Publication Date: July 12, 2022
Acclaimed author of Island Queen Vanessa Riley brings readers a vivid, sweeping novel of the Haitian Revolution based on the true-life stories of two extraordinary women: the first Empress of Haiti, Marie-Claire Bonheur, and Gran Toya, a West African-born warrior who helped lead the rebellion that drove out the French and freed the enslaved people of Haiti.
Gran Toya: Born in West Africa, Abdaraya Toya was one of the legendary minos—women called “Dahomeyan Amazons” by the Europeans—who were specially chosen female warriors consecrated to the King of Dahomey. Betrayed by an enemy, kidnapped, and sold into slavery, Toya wound up in the French colony of Saint Domingue, where she became a force to be reckoned with on its sugar plantations: a healer and an authority figure among the enslaved. Among the motherless children she helped raise was a man who would become the revolutionary Jean-Jacques Dessalines. When the enslaved people rose up, Toya, ever the warrior, was at the forefront of the rebellion that changed the course of history.
Marie-Claire: A free woman of color, Marie-Claire Bonheur was raised in an air of privilege and security because of her wealthy white grandfather. With a passion for charitable work, she grew up looking for ways to help those oppressed by a society steeped in racial and economic injustices. Falling in love with Jean-Jacques Dessalines, an enslaved man, was never the plan, yet their paths continued to cross and intertwine, and despite a marriage of convenience to a Frenchman, she and Dessalines had several children.
When war breaks out on Saint Domingue, pitting the French, Spanish, and enslaved people against one another in turn, Marie-Claire and Toya finally meet, and despite their deep differences, they both play pivotal roles in the revolution that will eventually lead to full independence for Haiti and its people.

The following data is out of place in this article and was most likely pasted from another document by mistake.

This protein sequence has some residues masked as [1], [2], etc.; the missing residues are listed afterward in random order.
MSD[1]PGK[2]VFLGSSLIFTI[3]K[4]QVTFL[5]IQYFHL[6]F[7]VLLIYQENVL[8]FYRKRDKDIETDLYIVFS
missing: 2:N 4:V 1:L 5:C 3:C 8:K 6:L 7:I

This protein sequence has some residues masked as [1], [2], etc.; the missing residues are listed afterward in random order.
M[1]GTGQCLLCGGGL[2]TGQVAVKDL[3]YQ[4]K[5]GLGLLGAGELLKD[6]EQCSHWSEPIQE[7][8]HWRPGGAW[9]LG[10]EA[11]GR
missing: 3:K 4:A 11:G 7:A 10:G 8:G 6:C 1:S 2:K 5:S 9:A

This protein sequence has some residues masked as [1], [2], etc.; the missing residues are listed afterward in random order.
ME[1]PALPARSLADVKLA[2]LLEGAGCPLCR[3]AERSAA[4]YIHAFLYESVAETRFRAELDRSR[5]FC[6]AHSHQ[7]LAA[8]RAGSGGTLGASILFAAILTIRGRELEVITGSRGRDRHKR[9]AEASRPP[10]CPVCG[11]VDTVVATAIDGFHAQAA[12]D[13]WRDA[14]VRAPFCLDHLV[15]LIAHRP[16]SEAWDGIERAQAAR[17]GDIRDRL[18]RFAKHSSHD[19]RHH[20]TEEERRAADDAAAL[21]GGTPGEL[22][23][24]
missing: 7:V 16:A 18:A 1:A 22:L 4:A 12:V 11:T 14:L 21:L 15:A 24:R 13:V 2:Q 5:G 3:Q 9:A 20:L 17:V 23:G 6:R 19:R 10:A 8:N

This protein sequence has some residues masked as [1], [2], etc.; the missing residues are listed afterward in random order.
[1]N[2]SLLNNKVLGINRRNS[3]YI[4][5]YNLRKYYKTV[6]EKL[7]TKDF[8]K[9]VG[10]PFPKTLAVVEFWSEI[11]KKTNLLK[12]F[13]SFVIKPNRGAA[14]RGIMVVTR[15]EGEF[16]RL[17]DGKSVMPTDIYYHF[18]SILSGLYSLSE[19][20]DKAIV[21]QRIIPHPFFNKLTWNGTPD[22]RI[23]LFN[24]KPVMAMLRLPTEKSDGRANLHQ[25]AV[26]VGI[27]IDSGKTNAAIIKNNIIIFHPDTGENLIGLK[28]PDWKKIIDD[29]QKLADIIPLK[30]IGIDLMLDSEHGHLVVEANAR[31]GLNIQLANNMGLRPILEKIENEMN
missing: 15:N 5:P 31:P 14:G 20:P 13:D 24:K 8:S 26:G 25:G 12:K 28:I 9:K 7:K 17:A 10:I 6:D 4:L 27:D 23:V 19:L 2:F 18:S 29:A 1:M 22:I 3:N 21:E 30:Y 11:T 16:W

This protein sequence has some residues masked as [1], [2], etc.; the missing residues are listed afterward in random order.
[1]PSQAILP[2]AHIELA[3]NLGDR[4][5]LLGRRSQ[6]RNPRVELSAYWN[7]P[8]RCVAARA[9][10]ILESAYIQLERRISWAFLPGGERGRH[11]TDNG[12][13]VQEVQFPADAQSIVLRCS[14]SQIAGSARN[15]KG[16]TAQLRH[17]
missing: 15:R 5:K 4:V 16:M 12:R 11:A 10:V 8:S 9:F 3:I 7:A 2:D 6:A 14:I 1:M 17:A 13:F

Both an emotionally palpable love story and a detail-rich historical novel, Sister Mother Warrior tells the often-overlooked history of the most successful Black uprising in history. Riley celebrates the tremendous courage and resilience of the revolutionaries, and the formidable strength and intelligence of Toya, Marie-Claire, and the countless other women who fought for freedom.
Historical accounts surrounding the Haitian Revolution are filled with names of the men who contributed to the fight for independence. However, author Vanessa Riley tells the story of two women who played pivotal roles in Sister Mother Warrior.
Adbara begins her life in a West African village where she is captured and trained as a fierce warrior re-named Adbaraya Toya. In a cruel twist of fate, she and one of her fellow warriors are sold to slavers. In what was then known as Saint-Domingue, she becomes a healer named Toya.
She takes on the role of caring for her late friend’s son, Jean-Jacques, who eventually becomes a leading figure in the revolution. The author successfully conveys the struggle for racial equality in an area where the shade of skin color determined a person’s status. Toya is the epitome of a fierce warrior, even off the battlefield.
Meanwhile, a second storyline focuses on Marie-Claire Bonheur, who is considered a free woman. With a mixed skin color thanks to a white grandfather, Marie-Claire has a passion for helping others. She and Toya become connected through Jean-Jacques.
Both women serve as trailblazers amid a culture fraught with inequality. It’s a powerful look at the battle for freedom from a different perspective. Sister Mother Warrior celebrates the many roles women have to fill.
Vanessa Riley writes Historical Fiction and Historical Romance (Georgian, Regency, & Victorian) featuring hidden histories, dazzling multi-culture communities, and strong sisterhoods. She promises to pull heart strings, offer a few laughs, and share tidbits of tantalizing history. This Southern, Irish, Trini (West Indies) girl holds a doctorate in mechanical engineering and a MS in industrial engineering and engineering management from Stanford University. She also earned a BS and MS in mechanical engineering from Penn State University. Yet, her love of history and lattes have overwhelmed her passion for math, leading to the publication of over 20+ titles. She loves writing on her southern porch with proper caffeine.